Larry Fink, Hillary Clinton, NC and IN, 2008. Gelatin silver print paper, 24 x 20 inches

The Polaroid Spotlight Lecture is sponsored by the Land Fund of the Polaroid Foundation

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In this feature, we showcase an image per week from our current exhibition, EXPOSURE: 13th Annual PRC Juried Exhibition, juried by Aperture’s Lesley A. Martin. In celebration of the last weeks of the show, we increased the frequency (and the excitement). This is the last image!

Today is the last day to see the PRC Juried show! We’re open today – Wednesday – from 10am – 6pm. (If you are out of town, browse our flicker set.)

This week’s image is from Ellen Susan and is a gorgeous wet plate image. Ellen has been getting a lot of attention as of late. Besides the multi-page spread in June’s PDN, American Photo’s excellent State of the Art blog has a very long post on her work. Congrats!

ABOUT : Ellen Susan (Savannah, GA) produces one-of-a-kind portraits of U.S. Army soldiers based in Southeast Georgia using the historical wet plate process. The majority of men and women in her “Soldier Portraits” have been deployed to Iraq two or three times since 2003. A graduate of MassArt and RISD, Susan has shown at the Houston Center for Photography; RISD|Works in Providence, RI; New Orleans Photo Alliance Gallery in New Orleans, LA; and has an upcoming solo show at Blue Sky Gallery in Portland, OR this summer.

From Susan’s statement:

“Soldier Portraits” – The wet collodion process was the primary photographic method from the 1840s through the 1880s, encompassing the dates of the American Civil War. The men and women photographed for the Soldier Portraits project are members of the U.S. Army based in Southeast Georgia. Most have deployed to Iraq one to three times since 2003. Many are in Iraq now. Army deployments now last 15 months.

The necessarily long exposures of this slow process often result in an intensity of gaze, and the grainless, highly detailed surface brings out minute details of each individual. These attributes, combined with the historical military associations made me feel that the process could be a meaningful way to photograph contemporary soldiers and to provide a counterpoint to the anonymous representations seen in newspapers and on television. I wanted to produce physically enduring, visually arresting images of people who are being sent repeatedly into a war zone.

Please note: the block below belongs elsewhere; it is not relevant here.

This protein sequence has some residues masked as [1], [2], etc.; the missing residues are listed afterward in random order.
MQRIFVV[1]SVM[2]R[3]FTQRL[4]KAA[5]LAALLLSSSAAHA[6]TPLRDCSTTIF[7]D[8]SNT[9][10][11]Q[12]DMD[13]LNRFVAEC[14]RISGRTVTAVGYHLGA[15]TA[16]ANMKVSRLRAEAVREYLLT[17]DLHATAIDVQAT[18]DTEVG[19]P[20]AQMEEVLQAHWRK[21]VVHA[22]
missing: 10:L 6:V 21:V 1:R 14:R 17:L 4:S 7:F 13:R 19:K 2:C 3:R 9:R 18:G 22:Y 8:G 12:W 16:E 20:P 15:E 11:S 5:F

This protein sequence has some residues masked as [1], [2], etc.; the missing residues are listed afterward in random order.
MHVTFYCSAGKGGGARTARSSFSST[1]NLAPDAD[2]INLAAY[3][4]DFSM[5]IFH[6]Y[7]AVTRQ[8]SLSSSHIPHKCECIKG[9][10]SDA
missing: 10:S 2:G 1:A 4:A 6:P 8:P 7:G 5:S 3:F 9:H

ABOVE IMAGE: Ellen Susan, SPC Shaun Kramer, 2007, from the series “Soldier Portraits,” Aluminotype, 10 x 8 inches, courtesy of the artist

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In this feature, we showcase an image per week from our current exhibition, EXPOSURE: 13th Annual PRC Juried Exhibition, juried by Aperture’s Lesley A. Martin. In celebration of the last weeks of the show, we increased the frequency (and the excitement). This is the 2nd to last image!

You have 2 days to see the show – the last day is July 2nd! We’re open this week Tuesday and Wednesday 10am – 6pm. (If you are out of town, browse our flicker set.)

This week’s image is from Erik Shubert. Erik’s work, like the other Eric, is about work – and funny! Luckily, I haven’t had too many desk jobs, or these would hit even closer to home. I was thrilled that these two could meet at the opening reception.

ABOUT : Erik Schubert (Cambridge, MA), inspired in part by Dale Carnegie’s book How to Win Friends and Influence People and his businessman father, has been collecting and documenting scenes and ephemera of corporate aspirations and failure. A 2007 MFA graduate of MassArt, Schubert has shown in several juried student shows in Boston such as Boston Young Contemporaries and the 2007 PRC Student Exhibition. He has an upcoming solo show, Thinking Big, at the Slocumb Gallery at East Tennessee State University in Johnson City, TN.

From Erik’s statement:

“How to Win Friends and Influence People” – Realizing that we live in an increasingly business-centered society, how we navigate as “businesspeople” may determine the success or failure of our aspirations and the ability to pursue them. I am interested in how this kind of society shapes our visual world and language.

At a young age it was instilled in me that the mythology from Dale Carnegie’s classic book, How to Win Friends and Influence People was one that predicated success and happiness in life. The book has been widely published and accepted by businesspeople and corporate planners all over the world, including my father.